Charter schools are essentially autonomous public schools, free to operate outside some of the school district's procedural requirements. They are accountable for student achievement, however, and tend to be located in neighborhoods with the lowest graduation rates. The schools are free to raise funds privately, as well—the split at Village is 75% public funding, the rest private donations.
Giving charter schools even more flexibility is that they are not required to hire union teachers. New York City has 60 charter schools and plans to add another 18 in the fall. Enrollment is by lottery.
After a stint working in the Parenting Group of Time Warner's Time Inc. division and then as a president at Sesame Street Productions, Kenny says she had an epiphany in 1999 after her husband died of leukemia at 37. Holding a PhD from Columbia University's Teachers College, Kenny says she knew she needed to do something "more meaningful" with her life. So she began to explore the idea of launching a charter school, starting first by visiting 25 high-performing schools in the Northeast, private as well as public, to see what they were doing right.
"The first thing I discovered was that all that matters is the quality of that teacher in the room," Kenny says. She then enlisted the help of about a dozen volunteers to help her write a charter for a school, which eventually won approval by New York State. "I suddenly found myself having to find a building, hire teachers, gain community support, raise money. It was like I was starting a small business."
The first school opened in September 2003 with a group of fifth graders (they will graduate from Village Academies' high school in 2011). Even though she chooses to think of herself as an educator first, Kenny relishes using an executive's approach to her schools. The problem, she says, is that so many other like-minded reformers who have sought to bring business practices to education have thought of schools and students as products.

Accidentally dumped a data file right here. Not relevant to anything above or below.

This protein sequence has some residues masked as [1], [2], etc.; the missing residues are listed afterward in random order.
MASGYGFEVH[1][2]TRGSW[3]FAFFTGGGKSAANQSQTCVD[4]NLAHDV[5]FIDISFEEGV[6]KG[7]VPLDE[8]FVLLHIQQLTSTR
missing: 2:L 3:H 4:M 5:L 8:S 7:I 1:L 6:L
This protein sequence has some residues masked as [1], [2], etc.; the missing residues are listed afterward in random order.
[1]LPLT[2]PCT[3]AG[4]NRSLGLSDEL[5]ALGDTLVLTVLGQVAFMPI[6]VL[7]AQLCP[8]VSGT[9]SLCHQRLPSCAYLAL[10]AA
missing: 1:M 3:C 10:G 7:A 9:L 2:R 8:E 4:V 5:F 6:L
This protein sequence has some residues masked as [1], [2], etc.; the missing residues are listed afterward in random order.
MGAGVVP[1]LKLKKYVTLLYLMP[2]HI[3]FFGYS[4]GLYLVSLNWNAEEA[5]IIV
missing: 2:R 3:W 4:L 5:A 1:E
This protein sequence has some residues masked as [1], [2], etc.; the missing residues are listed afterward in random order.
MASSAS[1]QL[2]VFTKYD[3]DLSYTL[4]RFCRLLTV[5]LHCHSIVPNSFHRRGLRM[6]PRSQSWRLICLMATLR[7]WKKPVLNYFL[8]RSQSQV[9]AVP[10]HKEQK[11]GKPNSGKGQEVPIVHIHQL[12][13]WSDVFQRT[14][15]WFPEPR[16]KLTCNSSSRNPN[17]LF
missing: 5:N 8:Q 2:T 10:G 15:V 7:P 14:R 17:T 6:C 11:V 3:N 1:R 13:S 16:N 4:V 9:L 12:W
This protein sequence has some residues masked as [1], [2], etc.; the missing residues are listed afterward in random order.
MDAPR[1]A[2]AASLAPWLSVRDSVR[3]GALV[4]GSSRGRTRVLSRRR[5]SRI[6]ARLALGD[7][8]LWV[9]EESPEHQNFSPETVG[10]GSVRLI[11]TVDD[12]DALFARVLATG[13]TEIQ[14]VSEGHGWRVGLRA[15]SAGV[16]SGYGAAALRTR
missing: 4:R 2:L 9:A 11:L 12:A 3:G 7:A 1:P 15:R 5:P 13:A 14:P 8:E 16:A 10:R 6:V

"In that scenario, the teachers are manual workers," says Kenny. "I see it as a service, and the teachers are knowledge workers. When you think of education as a product delivered by manual workers, you miss the boat. You have to create systems to develop people."
Like Hotel Guests
Many of her teachers are fresh from a two-year commitment to the Teach For America program or have been recruited from New York public schools. She says Village pays starting teachers $4,000 more a year than the public schools and offers performance bonuses of up to $3,000.
Kenny also tells her staff, which now numbers more than 65, that they need to follow the "Ritz-Carlton" model. "We think of the parents as customers, and we pay as much attention to them and pay them as much respect as Ritz-Carlton workers are trained to treat their guests." In turn, Kenny every several weeks puts data for each student onto spreadsheets—everything from hallway infractions to how often students are late handing in homework. This, she says, enables teachers to see trends and communicate with parents and students before it's too late.
From the start, Kenny's goal has been to try to replicate what she is doing in Harlem in other neighborhoods with failing schools. Says Parsons, who relinquished his CEO post at Time Warner last year: "Deborah is like a person possessed. That is what it takes to move the needle. The challenge—not just for her, but for all of us—is whether you can scale the kind of system she has created in Harlem."
But Kenny says she is realistic. "Maintaining a quality leadership position is everything. Growth is second. We will expand as fast as we can, and as slow as we must."